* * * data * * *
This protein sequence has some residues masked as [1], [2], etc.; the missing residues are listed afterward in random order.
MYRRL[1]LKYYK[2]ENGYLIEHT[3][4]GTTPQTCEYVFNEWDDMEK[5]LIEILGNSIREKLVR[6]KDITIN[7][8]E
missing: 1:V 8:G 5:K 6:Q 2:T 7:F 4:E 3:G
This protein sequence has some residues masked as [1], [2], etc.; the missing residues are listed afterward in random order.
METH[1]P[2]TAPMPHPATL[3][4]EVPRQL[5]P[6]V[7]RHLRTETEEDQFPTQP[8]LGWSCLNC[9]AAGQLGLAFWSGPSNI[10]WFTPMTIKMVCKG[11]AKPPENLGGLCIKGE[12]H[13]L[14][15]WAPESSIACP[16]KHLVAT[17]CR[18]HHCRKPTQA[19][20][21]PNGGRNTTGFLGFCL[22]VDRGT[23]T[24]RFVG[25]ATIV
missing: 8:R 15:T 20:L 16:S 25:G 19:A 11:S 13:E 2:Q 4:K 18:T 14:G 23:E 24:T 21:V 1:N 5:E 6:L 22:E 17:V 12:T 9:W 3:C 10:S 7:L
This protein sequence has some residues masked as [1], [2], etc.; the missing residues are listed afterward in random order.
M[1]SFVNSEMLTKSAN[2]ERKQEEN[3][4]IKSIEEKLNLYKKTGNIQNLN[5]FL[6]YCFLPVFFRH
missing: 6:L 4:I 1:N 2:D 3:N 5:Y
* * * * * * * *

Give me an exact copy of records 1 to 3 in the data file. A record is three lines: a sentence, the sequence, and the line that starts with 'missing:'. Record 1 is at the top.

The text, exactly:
This protein sequence has some residues masked as [1], [2], etc.; the missing residues are listed afterward in random order.
MYRRL[1]LKYYK[2]ENGYLIEHT[3][4]GTTPQTCEYVFNEWDDMEK[5]LIEILGNSIREKLVR[6]KDITIN[7][8]E
missing: 1:V 8:G 5:K 6:Q 2:T 7:F 4:E 3:G
This protein sequence has some residues masked as [1], [2], etc.; the missing residues are listed afterward in random order.
METH[1]P[2]TAPMPHPATL[3][4]EVPRQL[5]P[6]V[7]RHLRTETEEDQFPTQP[8]LGWSCLNC[9]AAGQLGLAFWSGPSNI[10]WFTPMTIKMVCKG[11]AKPPENLGGLCIKGE[12]H[13]L[14][15]WAPESSIACP[16]KHLVAT[17]CR[18]HHCRKPTQA[19][20][21]PNGGRNTTGFLGFCL[22]VDRGT[23]T[24]RFVG[25]ATIV
missing: 8:R 15:T 20:L 16:S 25:G 19:A 11:S 13:E 2:Q 4:K 18:T 14:G 23:E 24:T 21:V 1:N 5:E 6:L 22:E 17:V 12:T 9:W 3:C 10:S 7:L
This protein sequence has some residues masked as [1], [2], etc.; the missing residues are listed afterward in random order.
M[1]SFVNSEMLTKSAN[2]ERKQEEN[3][4]IKSIEEKLNLYKKTGNIQNLN[5]FL[6]YCFLPVFFRH
missing: 6:L 4:I 1:N 2:D 3:N 5:Y